Tomatoes, named by the Aztecs, tomati, have been bred from some 10 wild species native
to Ecuador and Peru. Brought to Europe by the “Conquistadors” in the 16th century,
many of the tomatoes were yellow. Nowadays, they come in all shapes, sizes and colours,
from green through to black. There could be thousands of varieties in existence,
though there are probably only hundreds available commercially.
They contain lycopene, which helps to protect against heart disease. If you have
arthritis, it is suggested that the yellow types are better for you.
Easy and rewarding to grow in a cool greenhouse, if you choose the right varieties.
I generally prefer to grow the “cherry” types, as they fruit earlier and they can
have fabulous flavour, better than anything you can buy. Not only do different varieties
of tomato taste completely different, but personal taste preferences come into play.
The taste of tomatoes, is made up of various components such as Sweetness, Acidity,
and whether they have a clear and clean taste or a “muddy” taste. My preference is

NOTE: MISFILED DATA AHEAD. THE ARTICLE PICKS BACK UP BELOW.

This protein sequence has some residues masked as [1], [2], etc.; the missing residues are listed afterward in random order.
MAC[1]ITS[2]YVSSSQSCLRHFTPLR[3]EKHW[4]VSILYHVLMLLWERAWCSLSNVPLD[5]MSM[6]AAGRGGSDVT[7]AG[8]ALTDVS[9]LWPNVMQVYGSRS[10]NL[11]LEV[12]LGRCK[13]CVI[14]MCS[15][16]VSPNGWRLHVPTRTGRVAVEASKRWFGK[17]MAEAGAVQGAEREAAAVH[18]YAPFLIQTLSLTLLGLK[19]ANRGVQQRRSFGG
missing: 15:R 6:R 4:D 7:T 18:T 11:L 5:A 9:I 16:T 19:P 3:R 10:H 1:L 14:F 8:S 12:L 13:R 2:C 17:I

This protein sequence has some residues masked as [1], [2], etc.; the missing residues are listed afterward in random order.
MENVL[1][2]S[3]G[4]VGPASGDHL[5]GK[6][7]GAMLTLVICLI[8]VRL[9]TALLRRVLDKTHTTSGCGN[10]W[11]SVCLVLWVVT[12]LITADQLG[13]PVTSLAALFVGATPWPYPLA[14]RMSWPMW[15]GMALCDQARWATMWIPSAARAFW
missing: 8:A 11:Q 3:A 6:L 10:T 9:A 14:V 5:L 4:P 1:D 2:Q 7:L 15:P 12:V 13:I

for high sweetness, high acidity, combined with a clean and clear taste, such as
in “Sungold”, a regular winner of taste tests.
Start your chosen seeds in heat in March in small pots filled with any good compost.
Reduce the heat and grow them on in a well lit position to prevent them getting too
leggy. Plant out in a cool greenhouse towards the end of April, provided the weather
Tomatoes grown in a greenhouse will probably be planted into grow bags, when 2 plants
to a growbag is ample. There are other methods used such as ring culture, and growing
in large pots filled with compost. See Greenhouse Crops for specific cultivation
Most tomatoes grown in a Greenhouse will be indeterminate, and require to have all
side shoots pinched out, leaving the flower shoots of course! Pinch out the leading
shoot when it reaches the roof of the greenhouse, or when some 6 flower trusses have
formed. Train the leading shoot up a cane or a length of twine, attached to both
the roof of the greenhouse and tied underneath the grow bag. As the tomato trusses
swell, the total weight of tomatoes on the plant can become so large that the tomato
main stem can buckle or break. To avoid this happening, tie additional twine round
the top of the stem and support it from the greenhouse roof.
For growing tomatoes outside, I would choose quick maturing, bush types, to try and
reduce the problem of blight, but do not transplant them outside until all danger